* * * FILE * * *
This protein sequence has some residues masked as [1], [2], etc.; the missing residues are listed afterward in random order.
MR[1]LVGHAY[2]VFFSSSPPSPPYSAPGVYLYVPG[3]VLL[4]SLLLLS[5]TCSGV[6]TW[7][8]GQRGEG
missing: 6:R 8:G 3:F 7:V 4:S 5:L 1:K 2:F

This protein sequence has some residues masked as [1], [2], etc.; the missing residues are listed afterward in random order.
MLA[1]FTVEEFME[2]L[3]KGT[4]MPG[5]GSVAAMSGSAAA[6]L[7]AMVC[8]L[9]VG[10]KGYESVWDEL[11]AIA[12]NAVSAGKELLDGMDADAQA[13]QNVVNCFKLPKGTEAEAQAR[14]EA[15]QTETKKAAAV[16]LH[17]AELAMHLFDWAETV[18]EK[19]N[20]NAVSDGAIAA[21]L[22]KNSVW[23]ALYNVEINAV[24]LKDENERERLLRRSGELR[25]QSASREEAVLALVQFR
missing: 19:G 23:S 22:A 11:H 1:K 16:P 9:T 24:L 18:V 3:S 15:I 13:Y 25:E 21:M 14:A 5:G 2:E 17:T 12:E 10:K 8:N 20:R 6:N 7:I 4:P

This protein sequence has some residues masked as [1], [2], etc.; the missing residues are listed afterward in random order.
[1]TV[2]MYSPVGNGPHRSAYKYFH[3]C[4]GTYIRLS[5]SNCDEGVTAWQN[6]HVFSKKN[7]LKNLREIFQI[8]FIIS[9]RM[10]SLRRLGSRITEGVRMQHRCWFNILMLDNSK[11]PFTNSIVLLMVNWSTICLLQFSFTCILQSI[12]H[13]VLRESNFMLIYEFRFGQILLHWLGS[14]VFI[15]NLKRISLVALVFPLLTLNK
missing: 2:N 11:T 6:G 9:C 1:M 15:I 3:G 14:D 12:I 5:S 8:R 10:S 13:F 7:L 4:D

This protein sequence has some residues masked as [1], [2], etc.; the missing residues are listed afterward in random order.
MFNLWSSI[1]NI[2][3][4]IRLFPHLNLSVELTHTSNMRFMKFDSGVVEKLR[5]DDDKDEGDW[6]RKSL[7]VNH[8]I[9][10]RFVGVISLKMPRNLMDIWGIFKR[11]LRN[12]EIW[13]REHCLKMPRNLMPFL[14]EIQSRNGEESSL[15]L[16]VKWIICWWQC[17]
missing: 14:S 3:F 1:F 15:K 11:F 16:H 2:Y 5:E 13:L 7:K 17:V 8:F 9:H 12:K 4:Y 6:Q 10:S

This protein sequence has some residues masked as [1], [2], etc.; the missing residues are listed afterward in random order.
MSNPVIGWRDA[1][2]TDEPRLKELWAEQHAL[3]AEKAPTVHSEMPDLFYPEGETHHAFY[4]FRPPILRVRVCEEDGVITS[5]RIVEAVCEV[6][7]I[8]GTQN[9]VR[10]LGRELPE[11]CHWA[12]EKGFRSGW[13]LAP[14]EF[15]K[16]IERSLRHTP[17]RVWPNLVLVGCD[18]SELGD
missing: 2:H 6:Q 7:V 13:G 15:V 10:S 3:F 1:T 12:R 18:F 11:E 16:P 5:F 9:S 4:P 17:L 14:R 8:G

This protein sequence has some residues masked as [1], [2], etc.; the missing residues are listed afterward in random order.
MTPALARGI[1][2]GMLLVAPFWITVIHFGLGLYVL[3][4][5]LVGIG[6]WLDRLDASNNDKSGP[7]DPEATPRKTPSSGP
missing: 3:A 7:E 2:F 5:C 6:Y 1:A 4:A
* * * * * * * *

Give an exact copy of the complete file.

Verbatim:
This protein sequence has some residues masked as [1], [2], etc.; the missing residues are listed afterward in random order.
MR[1]LVGHAY[2]VFFSSSPPSPPYSAPGVYLYVPG[3]VLL[4]SLLLLS[5]TCSGV[6]TW[7][8]GQRGEG
missing: 6:R 8:G 3:F 7:V 4:S 5:L 1:K 2:F

This protein sequence has some residues masked as [1], [2], etc.; the missing residues are listed afterward in random order.
MLA[1]FTVEEFME[2]L[3]KGT[4]MPG[5]GSVAAMSGSAAA[6]L[7]AMVC[8]L[9]VG[10]KGYESVWDEL[11]AIA[12]NAVSAGKELLDGMDADAQA[13]QNVVNCFKLPKGTEAEAQAR[14]EA[15]QTETKKAAAV[16]LH[17]AELAMHLFDWAETV[18]EK[19]N[20]NAVSDGAIAA[21]L[22]KNSVW[23]ALYNVEINAV[24]LKDENERERLLRRSGELR[25]QSASREEAVLALVQFR
missing: 19:G 23:S 22:A 11:H 1:K 16:P 9:T 24:L 18:V 3:S 15:I 13:Y 25:E 21:M 14:A 5:G 2:E 17:T 12:E 10:K 8:N 20:R 6:N 7:I 4:P

This protein sequence has some residues masked as [1], [2], etc.; the missing residues are listed afterward in random order.
[1]TV[2]MYSPVGNGPHRSAYKYFH[3]C[4]GTYIRLS[5]SNCDEGVTAWQN[6]HVFSKKN[7]LKNLREIFQI[8]FIIS[9]RM[10]SLRRLGSRITEGVRMQHRCWFNILMLDNSK[11]PFTNSIVLLMVNWSTICLLQFSFTCILQSI[12]H[13]VLRESNFMLIYEFRFGQILLHWLGS[14]VFI[15]NLKRISLVALVFPLLTLNK
missing: 2:N 11:T 6:G 9:C 1:M 15:I 3:G 14:D 12:I 5:S 8:R 10:S 13:F 7:L 4:D

This protein sequence has some residues masked as [1], [2], etc.; the missing residues are listed afterward in random order.
MFNLWSSI[1]NI[2][3][4]IRLFPHLNLSVELTHTSNMRFMKFDSGVVEKLR[5]DDDKDEGDW[6]RKSL[7]VNH[8]I[9][10]RFVGVISLKMPRNLMDIWGIFKR[11]LRN[12]EIW[13]REHCLKMPRNLMPFL[14]EIQSRNGEESSL[15]L[16]VKWIICWWQC[17]
missing: 14:S 3:F 1:F 15:K 11:F 16:H 2:Y 5:E 13:L 7:K 17:V 8:F 9:H 12:K 4:Y 6:Q 10:S

This protein sequence has some residues masked as [1], [2], etc.; the missing residues are listed afterward in random order.
MSNPVIGWRDA[1][2]TDEPRLKELWAEQHAL[3]AEKAPTVHSEMPDLFYPEGETHHAFY[4]FRPPILRVRVCEEDGVITS[5]RIVEAVCEV[6][7]I[8]GTQN[9]VR[10]LGRELPE[11]CHWA[12]EKGFRSGW[13]LAP[14]EF[15]K[16]IERSLRHTP[17]RVWPNLVLVGCD[18]SELGD
missing: 2:H 6:Q 7:V 13:G 15:V 10:S 3:F 1:T 12:R 18:F 11:E 16:P 5:F 9:S 4:P 17:L 14:R 8:G

This protein sequence has some residues masked as [1], [2], etc.; the missing residues are listed afterward in random order.
MTPALARGI[1][2]GMLLVAPFWITVIHFGLGLYVL[3][4][5]LVGIG[6]WLDRLDASNNDKSGP[7]DPEATPRKTPSSGP
missing: 3:A 7:E 2:F 5:C 6:Y 1:A 4:A